But there is some good news; despite the “bad grades” in comparison to the world the United States makes up for their low-testing high schools with 19 of the top 25 universities in the world. People from around the world come to American Universities to become some of the most influential thinkers in the world. The immigration of intelligent people in the form of students from various other countries is, said by Bill Gates, to be “…our most powerful import.
” (Noel 4, 5, 10, 77, 80) Although the United States lacks in math and science it is gung-ho in innovative fields, we see the complete opposite pros and cons experienced in China. The education foundation in China has been reformed since the rise of Deng Xiaoping (1978-89) and made significant progress; however, the large population of China produces great promise as well as great concern. (Chinese Education & Society) Since the end of the Cultural Revolution (1966–76), the education system in China has been geared toward economic modernization.
The Great Leap Forward (1958–60) and the Socialist Education Movement (1962–65) sought to end deeply rooted academic elitism, to narrow social and cultural gaps between workers and peasants and between urban and rural populations, and to “rectify” the tendency of scholars and intellectuals to disdain manual labor. During the Cultural Revolution, universal fostering of social equality was an overriding priority. The post-Mao Zedong Chinese Communist Party leadership viewed education as the foundation of China. The reorientation of educational priorities paralleled Deng Xiaoping’s strategy for economic development.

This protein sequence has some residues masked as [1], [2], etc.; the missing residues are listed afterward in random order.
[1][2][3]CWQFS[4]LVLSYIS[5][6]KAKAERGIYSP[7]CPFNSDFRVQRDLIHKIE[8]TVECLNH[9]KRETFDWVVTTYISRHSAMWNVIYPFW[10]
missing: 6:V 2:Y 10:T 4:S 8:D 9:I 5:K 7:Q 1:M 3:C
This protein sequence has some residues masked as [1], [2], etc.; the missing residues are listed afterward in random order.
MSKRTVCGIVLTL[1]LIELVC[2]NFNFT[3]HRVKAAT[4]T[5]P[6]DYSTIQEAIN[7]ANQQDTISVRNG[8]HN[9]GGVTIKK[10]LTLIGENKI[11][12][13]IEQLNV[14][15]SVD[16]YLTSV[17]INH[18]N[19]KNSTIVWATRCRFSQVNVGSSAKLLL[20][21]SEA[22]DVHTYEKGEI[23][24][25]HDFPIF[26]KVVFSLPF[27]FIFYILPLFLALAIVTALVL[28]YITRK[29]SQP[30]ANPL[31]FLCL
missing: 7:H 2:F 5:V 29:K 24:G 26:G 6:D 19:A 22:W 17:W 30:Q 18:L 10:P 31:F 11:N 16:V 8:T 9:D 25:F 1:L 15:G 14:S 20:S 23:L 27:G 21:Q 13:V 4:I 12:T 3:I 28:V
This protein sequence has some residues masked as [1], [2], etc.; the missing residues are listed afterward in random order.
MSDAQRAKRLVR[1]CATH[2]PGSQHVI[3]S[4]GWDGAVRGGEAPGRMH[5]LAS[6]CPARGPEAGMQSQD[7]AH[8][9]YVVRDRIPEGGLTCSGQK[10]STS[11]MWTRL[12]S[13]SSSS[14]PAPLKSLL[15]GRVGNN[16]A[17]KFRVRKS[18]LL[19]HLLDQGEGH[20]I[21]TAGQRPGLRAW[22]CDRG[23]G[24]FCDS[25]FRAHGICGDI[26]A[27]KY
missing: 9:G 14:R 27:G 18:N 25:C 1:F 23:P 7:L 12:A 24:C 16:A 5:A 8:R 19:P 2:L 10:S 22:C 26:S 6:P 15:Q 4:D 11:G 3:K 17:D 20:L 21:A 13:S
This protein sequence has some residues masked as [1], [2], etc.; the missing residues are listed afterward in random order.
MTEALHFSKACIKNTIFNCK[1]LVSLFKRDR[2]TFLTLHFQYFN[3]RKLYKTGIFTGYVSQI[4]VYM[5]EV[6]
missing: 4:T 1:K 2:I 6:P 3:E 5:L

For this reason the Central Government has prioritized basic education as a key field of infrastructure construction and educational development. (Zhang) The Chinese government’s aim for the development of China’s basic education system was to approach or attain the level of moderately-developed countries by 2010, of which has been accomplished. Chinese higher education has continued to evolve. Since the late 1980s, tremendous economic development in China has stimulated reforms in higher education that have resulted in remarkable improvements.
(Chinese Education and Society) The UNESCO world higher education report of June 2003 pointed out that the student population of China’s schools of higher learning had doubled in a very short period of time and had become the world’s largest. (Agelasto) In the beginning of the Enlightenment period, European science began to explode with new inventions and ideas. By this time, China had already invented the first compass, printing press and use of gunpowder (which were used for fireworks). (Chinese Education & Society) Today, there is not much to be said in terms of new technology in China.
Much of the new tech now comes from the United States and Japan. (Noel, 3) Nonetheless, China does have the advantage (and disadvantage) of an enormous population. Innovative ideas and technology have not been prominent in China’s recent years. (Agelasto) With a population of over one billion people, China needs to find a way to bridge the productivity gap between emerging markets and the developed world; to truly transform themselves into innovative, energetic economies. Professor Xu Jialu, director of the College of Chinese.
Language and Culture at Beijing University, told a meeting of university presidents in Hong Kong that China had achieved great success over the past 30 years. Jialu states, “Our overall economic output, which is fundamental to social advancement, is already ranked third in the world,” he said, “However, to sustain this extraordinary economic growth, China needs to nurture huge additional numbers of creative and talented people to maintain economic proficiency. ” (Xue) China’s history and economy are what have shaped their education systems.